The Last Children of Tokyo

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The Last Children of Tokyo
The last children of Tokyo, Tawada, 2018.png
First UK edition, Granta Books
AuthorYoko Tawada
TranslatorMargaret Mitsutani[1]
Cover artistHarriet Lee-Merrion[1]
LanguageEnglish (translated from the original Japanese)
GenreScience fiction
PublisherPortobello Books/Granta Books (UK)[1]
New Directions Publishing (US)[2]
Publication date
Media typePrint
Pages138 (Granta edition)[3]

The Last Children of Tokyo (published as The Emissary in the US)[2] is a 2018 science fiction novel by Yoko Tawada. It was originally published in Japanese as Kentoshi (献灯使) by Kodsansha in 2014.[3] The English translation is by Margaret Mitsutani.[1]

Plot summary[edit]

The novel is set in a Japan that has been devastated by an unspecified man-made global catastrophe. Yoshiro, one of Tokyo's ‘aged-elderly’ at over 100 years old, lives alone with his great-grandson Mumei, who is in second grade. They live on the outskirts of the city, the city centre being too dangerous for habitation now that earth, air and water are so polluted. Over the last century, successive generations of children have been born increasingly feeble and prone to illness, so that while the aged-elderly continue to live with undiminished vitality, and seem never to die, children of Mumei's generation are intolerant to most foods, have malformed teeth due to lack of calcium, and have severely deformed bones. The distinction between male and female has started to break down, and most people change sex at least once in their lives. Most children die young.

The privatised Japanese government has shut Japan off from the rest of the world. The use of foreign-language terms has been restricted, and people carefully self-censor their activities in case they find that something they have been doing all their lives has without notice suddenly become illegal.

Yoshiro is a member of the underground Emissary Association, whose aim is to help selected young people stow away on foreign ships so that international scientists can research the state of Japanese children's health. Also members are Mumei's elementary school teacher and the carer of Suiren, a young girl of about Mumei's age who lives next door. Mumei finds himself fascinated with Suiren, but one day she and her carer simply disappear without leaving any forwarding address. Yoshiro says it may be due to ‘special circumstances’.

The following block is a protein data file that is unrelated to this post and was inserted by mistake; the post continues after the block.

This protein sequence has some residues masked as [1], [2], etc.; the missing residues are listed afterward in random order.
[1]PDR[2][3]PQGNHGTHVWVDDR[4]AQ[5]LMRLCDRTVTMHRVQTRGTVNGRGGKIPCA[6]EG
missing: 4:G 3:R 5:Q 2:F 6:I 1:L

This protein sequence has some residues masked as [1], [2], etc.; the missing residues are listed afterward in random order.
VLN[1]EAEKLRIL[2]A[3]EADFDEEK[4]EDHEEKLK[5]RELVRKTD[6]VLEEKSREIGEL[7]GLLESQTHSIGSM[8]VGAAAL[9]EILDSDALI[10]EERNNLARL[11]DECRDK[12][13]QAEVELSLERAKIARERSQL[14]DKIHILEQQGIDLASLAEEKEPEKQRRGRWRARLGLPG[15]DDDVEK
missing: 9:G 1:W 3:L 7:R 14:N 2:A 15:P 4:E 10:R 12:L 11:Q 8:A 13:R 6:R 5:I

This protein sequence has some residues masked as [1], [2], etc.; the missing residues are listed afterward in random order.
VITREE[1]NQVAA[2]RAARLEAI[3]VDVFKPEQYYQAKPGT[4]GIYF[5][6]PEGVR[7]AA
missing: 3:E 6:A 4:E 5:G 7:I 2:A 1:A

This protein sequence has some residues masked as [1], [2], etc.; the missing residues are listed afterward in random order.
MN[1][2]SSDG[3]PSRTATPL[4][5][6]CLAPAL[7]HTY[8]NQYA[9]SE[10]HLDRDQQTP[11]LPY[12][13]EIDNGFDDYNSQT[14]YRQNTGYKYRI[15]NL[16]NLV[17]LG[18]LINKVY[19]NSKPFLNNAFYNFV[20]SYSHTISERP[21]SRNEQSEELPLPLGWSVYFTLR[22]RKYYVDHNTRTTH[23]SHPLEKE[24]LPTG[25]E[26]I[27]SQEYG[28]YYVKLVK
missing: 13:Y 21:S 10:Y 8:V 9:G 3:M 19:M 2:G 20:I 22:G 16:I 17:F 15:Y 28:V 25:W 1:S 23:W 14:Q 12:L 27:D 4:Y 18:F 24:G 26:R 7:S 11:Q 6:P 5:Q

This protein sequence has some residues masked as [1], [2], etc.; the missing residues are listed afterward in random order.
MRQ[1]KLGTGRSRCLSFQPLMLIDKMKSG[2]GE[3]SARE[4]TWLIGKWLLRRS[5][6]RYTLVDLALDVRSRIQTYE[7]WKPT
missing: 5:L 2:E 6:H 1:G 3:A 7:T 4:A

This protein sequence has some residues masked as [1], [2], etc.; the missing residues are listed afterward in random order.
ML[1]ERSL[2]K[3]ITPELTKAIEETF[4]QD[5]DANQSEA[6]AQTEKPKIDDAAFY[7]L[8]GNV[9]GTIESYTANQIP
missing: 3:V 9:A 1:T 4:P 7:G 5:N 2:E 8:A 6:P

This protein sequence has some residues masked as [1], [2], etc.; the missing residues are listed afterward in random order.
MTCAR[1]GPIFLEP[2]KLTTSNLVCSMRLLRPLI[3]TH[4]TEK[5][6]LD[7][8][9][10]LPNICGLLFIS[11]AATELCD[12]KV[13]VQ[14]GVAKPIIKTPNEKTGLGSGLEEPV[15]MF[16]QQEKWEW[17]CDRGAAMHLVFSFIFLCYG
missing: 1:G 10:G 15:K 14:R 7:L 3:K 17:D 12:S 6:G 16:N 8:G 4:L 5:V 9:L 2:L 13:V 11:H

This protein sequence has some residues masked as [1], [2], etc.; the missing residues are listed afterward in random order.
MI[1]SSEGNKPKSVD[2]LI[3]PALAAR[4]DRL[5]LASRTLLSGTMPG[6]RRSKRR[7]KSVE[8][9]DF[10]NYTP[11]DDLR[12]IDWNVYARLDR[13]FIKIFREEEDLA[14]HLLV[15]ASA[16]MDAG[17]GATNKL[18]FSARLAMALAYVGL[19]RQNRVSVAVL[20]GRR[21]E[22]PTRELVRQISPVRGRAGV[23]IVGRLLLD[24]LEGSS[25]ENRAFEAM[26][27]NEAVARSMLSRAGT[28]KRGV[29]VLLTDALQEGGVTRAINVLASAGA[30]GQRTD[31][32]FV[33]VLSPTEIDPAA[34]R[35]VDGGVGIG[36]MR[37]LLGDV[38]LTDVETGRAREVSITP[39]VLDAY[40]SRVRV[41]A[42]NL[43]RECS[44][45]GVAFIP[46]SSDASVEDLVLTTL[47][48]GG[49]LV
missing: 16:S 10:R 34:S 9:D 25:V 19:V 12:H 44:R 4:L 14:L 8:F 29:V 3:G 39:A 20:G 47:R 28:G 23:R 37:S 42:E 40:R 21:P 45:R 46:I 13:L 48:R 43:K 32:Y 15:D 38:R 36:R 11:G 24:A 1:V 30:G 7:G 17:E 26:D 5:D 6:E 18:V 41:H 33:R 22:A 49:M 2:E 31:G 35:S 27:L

Mumei collapses at school with a dreadful pain in his head, and a taste of blood. When he comes round, he realises that he is now 15 years old and that he has apparently skipped forward several years, although faint memories eventually return of being chosen as an emissary. He is in a powered wheelchair, no longer able to walk. Coming towards him in another wheelchair is a girl that he recognises as Suiren. They propel their wheelchairs rapidly down to the beach, and are thrown out next to each other as their chairs reach the sand. Suiren asks if Mumei will go with her across the sea. As he tries to stand and answer her, darkness envelops him and he falls into the dark waters of the strait.

Critical reception[edit]

Kirkus Reviews considered the novel to be impactful, with "surrealist master Tawada [imagining] a dystopian Japan reckoning with its own identity". The reviewer called it an "ebullient meditation on language and time that feels strikingly significant in the present moment".[4]

Writing in The Guardian, John Self called the book a "mini-epic of eco-terror, family drama and speculative fiction". It is a book like no other, he said, with its askew way of looking at things and with sprightly use of language amid the ostensibly grim premise. It is no dystopian novel, as satirical as it is tragic.[5]

In The New York Times, Parul Sehgal wrote "Tawada is a great disciple of Kafka’s; he “predicted reality,” she is fond of saying. And while she shares certain of his preoccupations — with otherness and evoking animal life — hers is a more prosaic mission: She mirrors reality."[6]

Under its US name of The Emissary the novel won the National Book Award 2018 for Translated Literature.[7]


  1. ^ a b c d Tawada, Yoko (2018). The Last Children of Tokyo. London: Granta Publications. Inside cover. ISBN 978-1846276705.
  2. ^ a b "The Emissary". New Directions. Retrieved 14 December 2018.
  3. ^ a b c Tawada, Yoko (2018). The Last Children of Tokyo. London: Granta Publications. ISBN 978-1846276705.
  4. ^ "The Emissary; Kirkus Review". Kirkus Reviews. 6 February 2018. Retrieved 14 December 2018.
  5. ^ Self, John (28 June 2018). "The Last Children of Tokyo by Yoko Tawada review – an eco-terror mini epic". The Guardian. Retrieved 14 December 2018.
  6. ^ Sehgal, Parul (17 April 2018). "After Disaster, Japan Seals Itself Off From the World in 'The Emissary'". The New York Times. ISSN 0362-4331. Retrieved 4 August 2019.
  7. ^ "The Emissary". National Book Foundation. Retrieved 14 December 2018.